Fahim Ahmad was an average teen, but after Sept. 11 “everything changed,” he says.

Questions surfaced about his Islamic faith, which he rarely practised, and of his homeland, Afghanistan, which he barely remembered.

His parents juggled multiple jobs and were rarely home, so Ahmad turned to a Mississauga mosque for the answers.

He became increasingly religious, surfing Islamist websites where Muslim teens “feeling similar alienation from school and society” talked of violent jihad.

Increasingly fanatic, he followed a downward spiral that culminated with his arrest in June 2006 for being the ringleader of a homegrown terror cell, the so-called Toronto 18.

In a six-page letter to Justice Fletcher Dawson, who will sentence Ahmad today, the 26-year-old says he had fallen into a “fantasy world” and “never intended to harm anyone” when he plotted a series of attacks, including the storming of Parliament Hill.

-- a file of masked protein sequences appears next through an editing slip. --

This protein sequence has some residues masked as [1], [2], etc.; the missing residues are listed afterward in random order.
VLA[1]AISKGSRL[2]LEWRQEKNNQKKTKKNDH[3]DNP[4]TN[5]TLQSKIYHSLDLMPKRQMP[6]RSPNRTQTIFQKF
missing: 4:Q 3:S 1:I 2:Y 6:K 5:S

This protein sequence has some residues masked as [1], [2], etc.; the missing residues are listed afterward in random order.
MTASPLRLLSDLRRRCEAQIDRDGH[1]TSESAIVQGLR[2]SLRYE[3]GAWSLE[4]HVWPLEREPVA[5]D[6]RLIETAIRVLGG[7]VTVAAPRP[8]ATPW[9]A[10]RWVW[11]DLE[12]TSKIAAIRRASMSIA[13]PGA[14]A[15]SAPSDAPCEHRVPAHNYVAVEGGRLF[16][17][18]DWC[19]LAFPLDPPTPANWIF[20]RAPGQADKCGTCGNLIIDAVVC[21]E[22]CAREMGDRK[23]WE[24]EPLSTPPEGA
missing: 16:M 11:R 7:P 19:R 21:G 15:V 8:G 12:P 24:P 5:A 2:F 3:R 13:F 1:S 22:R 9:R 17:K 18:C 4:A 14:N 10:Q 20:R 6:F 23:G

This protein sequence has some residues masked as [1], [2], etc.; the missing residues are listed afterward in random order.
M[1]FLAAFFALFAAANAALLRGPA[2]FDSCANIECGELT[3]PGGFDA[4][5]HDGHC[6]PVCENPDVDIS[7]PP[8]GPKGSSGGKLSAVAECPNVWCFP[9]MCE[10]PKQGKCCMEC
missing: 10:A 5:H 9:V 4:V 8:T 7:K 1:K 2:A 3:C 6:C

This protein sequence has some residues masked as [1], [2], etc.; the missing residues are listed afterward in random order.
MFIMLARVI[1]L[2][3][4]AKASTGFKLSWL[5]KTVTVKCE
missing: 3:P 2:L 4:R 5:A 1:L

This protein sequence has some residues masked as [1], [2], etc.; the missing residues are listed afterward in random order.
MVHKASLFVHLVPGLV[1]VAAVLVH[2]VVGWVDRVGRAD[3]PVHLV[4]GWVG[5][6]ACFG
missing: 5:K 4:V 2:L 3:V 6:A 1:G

The document was among nine letters, written by family and friends, asking the court to show leniency, saying Ahmad has abandoned his violent views. Even Mubin Shaikh, a police agent who infiltrated the group and testified against Ahmad, wrote to the judge and described Ahmad as someone who “talked a big game but was short on actions.”

According to a psychological report, submitted by the defence, Dr. Julian Gojer says Ahmad “wishes to make amends for his actions by counselling youth who may be misled like him.”